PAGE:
I was out enjoying a pub lunch recently and had one of my 360 rig resting on the table. Often, when I’m out with the rig, it pulls a bit of attention from passers-by. I actually really like being approached by people who ask me about it. It gives me a chance to talk about 360 video content and reminds me that there is genuine interest from the public about this burgeoning industry.
On this occasion a guy approached me and we struck up a conversation, sharing our thoughts about demand for professionals in the field. He was a professional videographer and, as it turns out, we had very differing views. He has a 6 GoPro rig and recently bought a Samsung 360 camera. He said he was thinking of not pursuing more 360 jobs because consumer models, like the Samsung, are coming onto the market. This struck me as an odd thing to believe. Sure, there are plenty of options available now for the home enthusiast, but to me, this doesn’t equate to a diminishing in demand for professionals. I think it has the opposite effect. More consumer product on the market should increase visibility of the technology and increase demand for good quality professional productions.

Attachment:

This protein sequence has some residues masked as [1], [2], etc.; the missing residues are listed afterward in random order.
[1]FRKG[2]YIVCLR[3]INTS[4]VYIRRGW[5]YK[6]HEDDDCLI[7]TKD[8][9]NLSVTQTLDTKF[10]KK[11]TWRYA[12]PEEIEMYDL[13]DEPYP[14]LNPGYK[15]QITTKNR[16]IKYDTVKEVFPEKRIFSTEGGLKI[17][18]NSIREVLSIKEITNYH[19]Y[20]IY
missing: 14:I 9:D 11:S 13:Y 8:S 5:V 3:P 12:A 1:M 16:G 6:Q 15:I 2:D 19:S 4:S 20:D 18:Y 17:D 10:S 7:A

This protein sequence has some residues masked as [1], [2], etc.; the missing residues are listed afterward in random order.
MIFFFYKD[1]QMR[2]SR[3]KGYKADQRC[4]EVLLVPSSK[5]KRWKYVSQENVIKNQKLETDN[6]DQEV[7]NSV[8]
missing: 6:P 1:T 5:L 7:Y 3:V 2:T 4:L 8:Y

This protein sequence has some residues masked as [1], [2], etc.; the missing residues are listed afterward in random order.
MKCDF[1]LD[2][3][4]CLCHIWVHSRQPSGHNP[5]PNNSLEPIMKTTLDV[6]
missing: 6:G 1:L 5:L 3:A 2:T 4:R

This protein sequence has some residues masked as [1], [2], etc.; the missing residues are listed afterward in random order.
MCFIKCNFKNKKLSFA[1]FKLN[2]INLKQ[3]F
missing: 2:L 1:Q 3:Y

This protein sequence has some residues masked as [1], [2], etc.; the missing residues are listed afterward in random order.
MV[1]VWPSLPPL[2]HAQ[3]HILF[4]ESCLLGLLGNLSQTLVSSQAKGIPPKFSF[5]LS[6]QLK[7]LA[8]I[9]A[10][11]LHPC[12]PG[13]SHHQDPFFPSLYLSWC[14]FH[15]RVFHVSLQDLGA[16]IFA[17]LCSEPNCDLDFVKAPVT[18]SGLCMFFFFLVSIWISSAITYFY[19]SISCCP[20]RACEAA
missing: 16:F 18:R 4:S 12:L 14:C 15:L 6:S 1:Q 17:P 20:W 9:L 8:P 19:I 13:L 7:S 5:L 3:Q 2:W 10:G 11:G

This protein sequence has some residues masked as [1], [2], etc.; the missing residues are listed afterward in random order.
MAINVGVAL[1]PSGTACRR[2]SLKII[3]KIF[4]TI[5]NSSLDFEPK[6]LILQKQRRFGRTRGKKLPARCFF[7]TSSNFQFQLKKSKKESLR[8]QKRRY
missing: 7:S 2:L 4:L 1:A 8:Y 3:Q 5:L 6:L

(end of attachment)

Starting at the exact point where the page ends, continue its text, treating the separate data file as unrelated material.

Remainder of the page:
The conversation reminded me of similar conversations from the early days of web development. They would go along the lines “Yeah, my nephew built a website for his school assignment recently. He can design a website for you…” And, going along with the line of thining, you would get a website, but it could lack design principles, include an animated gif of an envelope for the contact link and more often unable to be easily updated. Sounding familiar?
Like web development, industry professionals will always be in demand. There is no substitute for good production skills, an understanding of the medium and principles of storytelling. When it comes to storytelling, 360 video presents a particularly unique set of issues and challenges. The list of issues is long and covers topics from visual perspective, framing the subject to linear motion and more. Added to this are differences in platform, delivery and technical issues of playback. There’s a whole raft of considerations. I will cover off some of my experiences with these issues in future posts.
After finishing off my lunch that day, I thought a little more about the conversation between myself and the videographer. I’m sure if he was just looking for excuses to not pursue 360 video at this point. There is a lot that can go wrong and often you only get one chance at a shot. Maybe he was justifying his own reasons. But then again, maybe he was trying to talk me out of pursuing clients on his turf. Either way, as this technology evolves, I’m going to continue to enjoy developing my skills and experience and keep producing 360 content.